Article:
Matthew Hill

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For other people named Matthew Hill, see Matthew Hill (disambiguation).
Matthew Hill
Tennessee House of Representatives
from the 7th House District
Assumed office
January, 2005
Governor Phil Bredesen
Bill Haslam
Preceded by Robert "Bob" Patton
Personal details
Born Matthew Joseph Hill
(1978-12-04) December 4, 1978 (age 37)
Fort Wayne, Indiana, U.S.
Political party Republican Party
Tea Party[1]
Spouse(s) Amanda Nadine Jenkins (m. 2003)
  • Caleb Hill
  • Abigail Hill
Residence Jonesborough, Tennessee, U.S.
Alma mater

East Tennessee State University
Mass Communications
(B.S. 2003)

Northeast State Community College
(A.S. 2001)
Profession Talk Show Host
Religion Evangelical Methodist

Matthew Joseph Hill (born December 4, 1978 in Fort Wayne, Indiana) is a talk show host,[2] co-owner of Right Way Marketing, LLC, and a member of the Tennessee House of Representatives, representing the Tennessee General Assembly 7th House District (part of Washington County within northeast Tennessee).[3]

Early life[edit]

Hill is the eldest son of Rev. Dr. Kenneth C. and Janet Hill and grew up in northeast Tennessee while attending public, private, and home schools at different times as a student. Hill graduated from Tri-Cities Christian High School[4] and then went on to earn an Associate degree from Northeast State Technical Community College during 2001.[5] Hill later completed a Bachelor of Science degree in Mass Communication from East Tennessee State University.[3][4]

Matthew Hill participated in the April 17, 1999 Bristol protest rally coordinated with International Action Center international protests against the U.S. military intervention during the Kosovo War.[6]

At the time of his first campaign for the Tennessee General Assembly in 2004, Matthew Hill worked concurrently as operations manager of the Information Communications Corporation, Inc., while hosting "Good Morning Tri-Cities" on WPWT "PowerTalk" 870 AM for seven years[4] Hill is a children's radio show host of the weekday broadcast of the Bible Buddies WHCB Kid’s Show with Mr. Matthew[7] featuring Christian Rock music and had formerly hosted the The Matthew Hill Show[8] nationally syndicated broadcast radio program that was also hosted online by the IRN USA Radio News network as a free archived podcast.[9][10]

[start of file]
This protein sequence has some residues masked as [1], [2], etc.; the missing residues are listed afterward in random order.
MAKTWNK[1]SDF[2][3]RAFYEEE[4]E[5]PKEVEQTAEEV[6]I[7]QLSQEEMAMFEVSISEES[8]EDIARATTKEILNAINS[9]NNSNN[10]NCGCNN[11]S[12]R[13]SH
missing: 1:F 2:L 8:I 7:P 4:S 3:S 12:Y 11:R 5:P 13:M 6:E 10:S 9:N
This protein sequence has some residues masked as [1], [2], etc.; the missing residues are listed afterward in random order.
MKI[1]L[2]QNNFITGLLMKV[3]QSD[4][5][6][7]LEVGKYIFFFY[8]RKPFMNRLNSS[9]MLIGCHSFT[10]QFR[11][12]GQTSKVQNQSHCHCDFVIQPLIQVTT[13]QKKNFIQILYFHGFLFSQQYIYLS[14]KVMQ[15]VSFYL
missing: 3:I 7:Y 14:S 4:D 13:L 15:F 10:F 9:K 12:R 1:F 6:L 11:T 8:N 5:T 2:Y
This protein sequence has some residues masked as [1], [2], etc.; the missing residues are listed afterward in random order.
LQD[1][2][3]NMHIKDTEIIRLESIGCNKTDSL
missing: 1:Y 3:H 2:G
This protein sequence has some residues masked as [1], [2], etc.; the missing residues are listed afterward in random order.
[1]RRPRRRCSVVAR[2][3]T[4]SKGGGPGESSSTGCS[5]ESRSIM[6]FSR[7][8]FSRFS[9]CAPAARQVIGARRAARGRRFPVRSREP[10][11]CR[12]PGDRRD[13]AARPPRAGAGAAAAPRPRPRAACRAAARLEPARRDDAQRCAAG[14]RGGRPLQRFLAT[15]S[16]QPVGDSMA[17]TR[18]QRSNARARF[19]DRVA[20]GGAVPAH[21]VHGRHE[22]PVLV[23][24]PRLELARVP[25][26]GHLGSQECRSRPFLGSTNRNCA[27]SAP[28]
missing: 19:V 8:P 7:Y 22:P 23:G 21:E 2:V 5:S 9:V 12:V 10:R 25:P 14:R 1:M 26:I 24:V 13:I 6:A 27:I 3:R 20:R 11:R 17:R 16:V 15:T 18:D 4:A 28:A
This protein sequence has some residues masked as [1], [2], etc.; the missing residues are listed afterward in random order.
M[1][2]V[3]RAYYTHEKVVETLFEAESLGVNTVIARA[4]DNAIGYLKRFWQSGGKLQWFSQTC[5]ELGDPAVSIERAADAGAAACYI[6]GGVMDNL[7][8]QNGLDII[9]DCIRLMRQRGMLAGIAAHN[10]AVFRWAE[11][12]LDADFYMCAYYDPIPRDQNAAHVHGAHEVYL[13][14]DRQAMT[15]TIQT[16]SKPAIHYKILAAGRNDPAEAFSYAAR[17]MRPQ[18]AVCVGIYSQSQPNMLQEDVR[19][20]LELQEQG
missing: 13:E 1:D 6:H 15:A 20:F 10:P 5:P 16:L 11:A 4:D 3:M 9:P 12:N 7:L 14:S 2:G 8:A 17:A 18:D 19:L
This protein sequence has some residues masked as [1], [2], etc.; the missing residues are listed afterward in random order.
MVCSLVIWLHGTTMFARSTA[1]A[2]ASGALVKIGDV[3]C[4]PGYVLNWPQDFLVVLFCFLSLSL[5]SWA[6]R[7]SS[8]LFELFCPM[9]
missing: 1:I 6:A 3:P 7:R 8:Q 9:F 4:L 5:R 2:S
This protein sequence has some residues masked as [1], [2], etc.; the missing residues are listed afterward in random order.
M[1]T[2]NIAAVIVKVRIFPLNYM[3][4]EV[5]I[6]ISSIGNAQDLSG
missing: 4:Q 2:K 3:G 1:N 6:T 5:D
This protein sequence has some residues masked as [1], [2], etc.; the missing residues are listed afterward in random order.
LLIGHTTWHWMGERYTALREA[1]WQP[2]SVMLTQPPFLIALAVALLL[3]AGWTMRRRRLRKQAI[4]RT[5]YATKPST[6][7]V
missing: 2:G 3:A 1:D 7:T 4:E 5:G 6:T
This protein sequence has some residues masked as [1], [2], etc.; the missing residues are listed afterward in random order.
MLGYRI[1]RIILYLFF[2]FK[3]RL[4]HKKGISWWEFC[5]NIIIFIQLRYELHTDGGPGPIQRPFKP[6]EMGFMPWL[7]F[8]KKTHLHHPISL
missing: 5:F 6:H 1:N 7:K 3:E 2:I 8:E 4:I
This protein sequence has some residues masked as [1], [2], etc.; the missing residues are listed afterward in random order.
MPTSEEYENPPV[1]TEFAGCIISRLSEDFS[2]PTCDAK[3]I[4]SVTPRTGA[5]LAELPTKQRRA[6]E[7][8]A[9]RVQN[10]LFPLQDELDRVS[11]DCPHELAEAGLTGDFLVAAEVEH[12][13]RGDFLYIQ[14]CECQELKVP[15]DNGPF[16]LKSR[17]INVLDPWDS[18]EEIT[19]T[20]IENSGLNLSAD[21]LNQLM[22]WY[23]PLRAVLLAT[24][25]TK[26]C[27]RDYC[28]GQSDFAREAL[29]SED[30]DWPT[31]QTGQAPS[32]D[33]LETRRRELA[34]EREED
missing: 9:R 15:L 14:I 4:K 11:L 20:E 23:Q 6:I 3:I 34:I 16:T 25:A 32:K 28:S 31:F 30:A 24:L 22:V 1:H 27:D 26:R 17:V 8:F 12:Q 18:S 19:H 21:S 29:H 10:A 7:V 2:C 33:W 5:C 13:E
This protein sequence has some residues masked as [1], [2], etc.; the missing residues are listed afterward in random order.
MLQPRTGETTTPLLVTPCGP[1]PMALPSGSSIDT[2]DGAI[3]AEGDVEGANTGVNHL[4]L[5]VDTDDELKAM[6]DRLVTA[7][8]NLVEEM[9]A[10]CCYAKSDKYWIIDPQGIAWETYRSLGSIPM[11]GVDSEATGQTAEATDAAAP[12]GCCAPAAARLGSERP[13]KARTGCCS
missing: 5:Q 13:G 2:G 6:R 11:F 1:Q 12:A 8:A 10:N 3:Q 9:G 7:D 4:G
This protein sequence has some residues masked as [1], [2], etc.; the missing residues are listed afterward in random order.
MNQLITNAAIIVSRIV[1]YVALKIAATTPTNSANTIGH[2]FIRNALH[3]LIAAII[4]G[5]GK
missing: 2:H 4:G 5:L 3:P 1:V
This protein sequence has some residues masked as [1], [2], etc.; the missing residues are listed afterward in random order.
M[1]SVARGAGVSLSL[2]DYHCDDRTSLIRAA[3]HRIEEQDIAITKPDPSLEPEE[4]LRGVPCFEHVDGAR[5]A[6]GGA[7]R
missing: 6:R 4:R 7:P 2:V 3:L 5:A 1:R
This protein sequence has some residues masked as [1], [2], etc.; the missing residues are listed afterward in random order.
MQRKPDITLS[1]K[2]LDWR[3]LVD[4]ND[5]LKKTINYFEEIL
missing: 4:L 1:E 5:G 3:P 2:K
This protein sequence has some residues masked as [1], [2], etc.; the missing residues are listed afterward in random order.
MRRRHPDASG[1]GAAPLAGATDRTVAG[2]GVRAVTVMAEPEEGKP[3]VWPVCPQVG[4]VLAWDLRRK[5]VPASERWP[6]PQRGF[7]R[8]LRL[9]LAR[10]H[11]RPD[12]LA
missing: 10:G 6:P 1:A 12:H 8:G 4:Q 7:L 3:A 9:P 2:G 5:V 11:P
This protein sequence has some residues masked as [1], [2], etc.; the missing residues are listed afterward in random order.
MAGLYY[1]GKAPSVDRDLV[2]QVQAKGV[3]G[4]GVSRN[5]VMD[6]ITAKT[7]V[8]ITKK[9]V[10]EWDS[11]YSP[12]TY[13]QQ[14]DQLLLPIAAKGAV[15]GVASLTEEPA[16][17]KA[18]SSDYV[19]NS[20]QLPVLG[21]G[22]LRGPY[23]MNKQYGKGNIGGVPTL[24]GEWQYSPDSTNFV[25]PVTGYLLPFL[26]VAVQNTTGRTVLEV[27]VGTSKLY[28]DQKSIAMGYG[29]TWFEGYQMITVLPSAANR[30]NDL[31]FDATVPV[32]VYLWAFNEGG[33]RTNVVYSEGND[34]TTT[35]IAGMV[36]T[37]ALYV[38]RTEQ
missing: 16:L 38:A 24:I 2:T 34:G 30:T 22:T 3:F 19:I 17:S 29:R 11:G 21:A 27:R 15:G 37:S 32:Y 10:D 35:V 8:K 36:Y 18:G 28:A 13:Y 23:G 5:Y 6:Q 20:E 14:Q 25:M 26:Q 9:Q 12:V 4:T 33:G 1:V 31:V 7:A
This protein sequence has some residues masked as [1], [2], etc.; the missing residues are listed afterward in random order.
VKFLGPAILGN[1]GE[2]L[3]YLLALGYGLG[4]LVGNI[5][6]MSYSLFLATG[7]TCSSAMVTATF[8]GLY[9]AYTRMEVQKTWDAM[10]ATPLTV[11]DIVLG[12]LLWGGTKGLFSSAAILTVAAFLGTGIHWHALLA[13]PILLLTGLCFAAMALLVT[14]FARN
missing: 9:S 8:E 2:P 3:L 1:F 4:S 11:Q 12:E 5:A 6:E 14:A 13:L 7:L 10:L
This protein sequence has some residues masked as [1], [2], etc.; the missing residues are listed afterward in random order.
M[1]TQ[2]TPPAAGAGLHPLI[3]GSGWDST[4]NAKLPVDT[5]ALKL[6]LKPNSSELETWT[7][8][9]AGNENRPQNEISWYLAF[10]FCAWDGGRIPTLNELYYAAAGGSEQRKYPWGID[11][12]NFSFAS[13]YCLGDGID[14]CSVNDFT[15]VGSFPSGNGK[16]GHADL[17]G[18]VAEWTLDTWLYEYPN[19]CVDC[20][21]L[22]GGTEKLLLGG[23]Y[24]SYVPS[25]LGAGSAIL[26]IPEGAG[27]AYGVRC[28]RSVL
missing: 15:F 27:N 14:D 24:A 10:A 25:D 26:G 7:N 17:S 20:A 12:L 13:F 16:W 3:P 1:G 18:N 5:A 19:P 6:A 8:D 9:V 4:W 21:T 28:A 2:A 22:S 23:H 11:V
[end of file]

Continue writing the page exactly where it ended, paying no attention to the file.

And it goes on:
Father, Kenneth C. Hill[edit]

Hill is employed by his father, Rev. Dr. Kenneth "Ken" C. Hill,[11][12] as Information Communications Corporation, Inc. Vice President and as an Evangelical Methodist broadcaster with WHCB 91.5 FM (Dr. Hill also serves as the president of the 501(c)(3) Appalachian Educational Communications Corporation that owns WHCB 91.5 FM and the Cameo Theater).[13][14] Dr. Kenneth Hill is a former Sullivan County State Executive Committee Member to the Tennessee Republican Party (2005–2008),[15] a current Director of the Tennessee Regulatory Authority,[16] and is also a president of the now defunct State of Franklin political action committee. Dr. Kenneth Hill was in late 2005 nominated by then U.S. Senate Majority Leader Bill Frist in 2005 for appointment as commissioner with the U.S. Federal Communications Commission (FCC).[17] Dr. Hill has also served secretary of the General Conference of the Evangelical Methodist Church and as chairman of the Publications Board of the Evangelical Methodist Church.[18]

Brother, Timothy A. Hill[edit]

Hill is a director and co-owner of the Blountville, Tennessee-based Right Way Marketing, LLC political telemarketing firm (along with his brother, Timothy A. Hill, and his mother, Janet Hill) and the Any Lab Test Now Johnson City medical lab testing franchise (Healthy Living LLC) with his father, Kenneth C. Hill.[19]

Rep. Hill's younger brother, Timothy Aaron Hill, was formerly employed as a press secretary by U.S. Representative David Davis[20] and is also himself a former WPWT 870AM Good Morning Tri-Cities[21] conservative talk radio show host. Timothy Hill lost his 2010 election bid as the Republican primary candidate for the Tennessee General Assembly 3rd House District seat.[22][23] Timothy Hill was later elected during 2012 from the newly gerrymander Tennessee 3rd House District to his first term within the Tennessee House of Representatives, making this event the first time that two brothers have been elected into the Tennessee General Assembly while serving during the same session.[24]

Tennessee State Representative[edit]

Rep. Mathhew Hill speaking during 2008 Republican primary debate, Jonesborough, Tennessee


Hill was first elected to the Tennessee House of Representatives in 2004 as a member of the Republican Party. Hill was then a member of the Children and Family Affairs Committee, the Transportation Committee, the Domestic Relations Subcommittee, and the Public Safety and Rural Roads Subcommittee.

During the 2004 7th House District election, Hill was quoted by a local newspaper as stating that he "would only vote for an income tax if there was a war."[13]


A 2005 article within Business Tennessee Magazine cited Hill as a "...firebrand political conservative," who "...championed social issues to recently get elected to the state House of Representatives representing Johnson City and Washington County."[25]


Hill was first re-elected to the Tennessee House of Representatives in 2006, defeating Fred Phillips, former Washington County Sheriff and Tennessee Department of Safety Director, in the general election.[26][27]